It is not easy to imagine exactly how Gossaert came to the attention of Philip of Burgundy, illegitimate son of Duke Philip the Good and admiral of the Burgundian navy. In any event, Gossaert found himself in an entourage of sixty men accompanying Philip on an important diplomatic mission at the behest of Margaret of Austria, regent of the Netherlands, to Pope Julius II in Rome. The group set out on October 26, 1508, and, having made stops in Trent, Verona, Mantua, and Florence along the way, arrived in Rome on January 14, 1509.
Jan Gossaert, Virgin and Child
Cleveland Museum of Art
The goal of the mission was to convince the pope to allow Burgundian rulers to appoint church offices in the Low Countries—a privilege that had been his alone. At hand was the risky matter of balancing power between the papacy and the Burgundian authorities. For this mission, Margaret chose Philip of Burgundy, a consummate diplomat with a humanist education, military accomplishments, and a keen interest in ancient architecture—also an interest of the pontiff's. Philip and Julius found common ground and delighted in each other's pursuits. Meanwhile, Gossaert was busy exploring the world of antiquity and recording it for himself and for Philip. (The surviving drawings from that trip are presented in the exhibition.) As Philip's secretary and chaplain Gerard Geldenhouwer wrote in his account of the mission: "Nothing pleased him [Philip] more when he was in Rome than those sacred monuments of antiquity that he commissioned the distinguished artist Jan Gossaert of Maubeuge to depict for him."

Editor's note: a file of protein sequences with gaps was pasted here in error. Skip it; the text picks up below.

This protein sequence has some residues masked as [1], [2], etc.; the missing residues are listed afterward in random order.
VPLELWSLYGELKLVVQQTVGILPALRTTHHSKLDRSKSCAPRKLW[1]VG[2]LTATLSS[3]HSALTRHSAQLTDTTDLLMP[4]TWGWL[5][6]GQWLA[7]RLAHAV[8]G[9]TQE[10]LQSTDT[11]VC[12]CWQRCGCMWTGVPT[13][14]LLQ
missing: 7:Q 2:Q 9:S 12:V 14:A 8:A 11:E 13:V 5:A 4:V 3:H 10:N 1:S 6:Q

Jan Gossaert, Portrait of a Nobleman (Charles of Burgundy?)
Gemaeldegalerie, Staatliche Museen zu Berlin